The rough diamond
The nine largest pieces after the split (not to same scale)
|Weight||3,106.75 carats (621.350 g)|
|Color||white (exact colour grade unknown; Gems & Gemology's examination results stated probably D or at least E)|
|Cut||Assorted (cushions, pears, marquises)|
|Country of origin||South Africa|
|Mine of origin||Premier Mine|
|Cut by||Asscher Brothers|
|Original owner||Premier Diamond Mining Co.|
|Current owner||British Crown|
|Estimated value||over £1 billion, US$2 billion|
The Cullinan diamond was the largest non carbonado and largest gem-quality diamond ever found, at 3106.75 carat (621.35 g, 1.37 lb) rough weight. About 10.5 cm (4.1 inches) long in its largest dimension, it was found on 26 January 1905, in the Premier No. 2 mine, near Pretoria, South Africa.
The largest polished gem from the stone is named Cullinan I or the Great Star of Africa, and at 530.4 carats (106.08 g) is the largest polished white diamond in the world. It was the largest polished diamond of any colour until the 1985 discovery of the Golden Jubilee Diamond, 545.67 carats (109.134 g), also from the Premier Mine. Cullinan I is now mounted in the head of the Sceptre with the Cross. The second largest gem from the Cullinan stone, Cullinan II or the Second Star of Africa, at 317.4 carats (63.48 g), is the fourth largest polished diamond in the world. Both gems are in the Crown Jewels of the United Kingdom.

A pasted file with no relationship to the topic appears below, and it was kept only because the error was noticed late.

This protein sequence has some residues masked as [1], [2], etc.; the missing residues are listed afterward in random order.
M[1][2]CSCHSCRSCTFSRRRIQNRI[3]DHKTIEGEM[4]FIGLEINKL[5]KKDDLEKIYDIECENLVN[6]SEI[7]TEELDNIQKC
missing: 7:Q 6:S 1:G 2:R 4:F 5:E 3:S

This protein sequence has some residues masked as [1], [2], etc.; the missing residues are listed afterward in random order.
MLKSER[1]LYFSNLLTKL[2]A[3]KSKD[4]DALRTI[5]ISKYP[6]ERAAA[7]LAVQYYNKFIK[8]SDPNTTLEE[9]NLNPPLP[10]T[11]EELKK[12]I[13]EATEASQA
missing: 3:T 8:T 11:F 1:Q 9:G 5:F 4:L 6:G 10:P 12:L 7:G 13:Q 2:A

- 1 Discovery
- 2 Journey to England
- 3 Arrival in England and cutting process
- 4 Principal diamonds cut from the Cullinan
- 5 See also
- 6 References
- 7 External links
Captain Frederick Wells, superintendent of Premier Mine, one of South Africa's most productive mines, near Pretoria, found the diamond, during his daily inspection of the mines, on 26 January 1905. During his rounds he saw a flash of light, reflected by the sun on the wall of the shaft. As he got closer, he could see a partially exposed crystal, embedded in the rock, however he initially believed it to be a shard of glass, placed by one of the miners as a practical joke. Using just his pocket knife he managed to release the diamond. At approximately 1 1⁄3 pounds (600 grams), 3 7⁄8 inches (98 mm) long, 2 1⁄4 inches (57 mm) wide and 2 5⁄8 inches (67 mm) high the diamond was twice the size of any diamond previously discovered. Wells immediately took it for examination.